Since then, the three kids and I call a panaderia a bakeria, just as a little private reminder of the little joke and mini Spanish lesson we all shared that long ago summer in a tiny Texas town whose name escapes me.

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Road trips.  You either love them or you hate them.  Me?  I love them.  I always have.  I think it comes from driving cross country with my parents and siblings and keeping busy in the car.  We played games with what we had, ourselves, each other, and the road.  I remember playing a game where you find shapes in the clouds and another where you find recognizable shapes in the mountains.  We used to say certain mountains were dinosaurs.  My brothers knew all the dinosaurs so they were very specific about whether it was a T-rex or a brontasaurus or even a pterodactyl.  When we were in the desert, we tried to find recognizable shapes in the cacti all around us.

It was fun.  There were seven of us kids, all very close together in age (seven kids in nine years).  My dad drove our nine passenger station wagon and my mom rode up front with him and the youngest one between them in the bench seats.  Those were the days of no seat belts and no carseats.  We drove from the San Francisco bay area to the Texas gulf coast more than once.  A couple of those trips were extended all the way to Chihuahua, Chihuahua, Mexico (yes, that’s the name of both the state and the capital city, not a typo) and many times we drove from the bay area to southern California and later, when we moved my paternal grandmother from Chihuahua to Baja, we would go visit her in Ensenada as often as we could take a three day weekend.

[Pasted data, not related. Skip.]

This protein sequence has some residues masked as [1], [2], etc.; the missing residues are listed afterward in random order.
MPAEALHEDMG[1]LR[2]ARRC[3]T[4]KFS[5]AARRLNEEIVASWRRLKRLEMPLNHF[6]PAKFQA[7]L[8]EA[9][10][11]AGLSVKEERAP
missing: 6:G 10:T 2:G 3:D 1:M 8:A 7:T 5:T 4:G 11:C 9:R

I remember sitting in the middle bench seat of the station wagon which had three bench seats.  Late at night, when everyone was sleeping and my dad was driving, I would talk to him.  He would tell me stories and riddles and jokes.  He and I have always shared an interest and a love of words and word play and of geography.  I think we established that during those trips.  I enjoyed that time with my dad.  He was a different perso when he was behind the wheel.  He was more relaxed and very focused on the drive.  I think that led him to tell some of those stories and to want to talk to me about places he wanted to go but had only ever heard of.

That’s where I got my love of road trips.  That love has continued through the years and I really, even now when I am so much older and it hurts physically to be in the car for so long, I still enjoy the trips, with or without company.  I’ve even been crazy enough to drive from Portland, Oregon to Hemet, California (a distance of 1100 miles each way) with just my grandson who was just three at the time.  It was just the two of us.  He sat in his carseat in the back and I drove.  I played kid music for him and I brought along a Kindle Fire tablet with games on it for him.  He had a container of snacks next to him and would ask if he could have something before helping himself.  It was a super trip!  Maybe next summer we’ll do it again.  He’ll be five then, so we’ll see.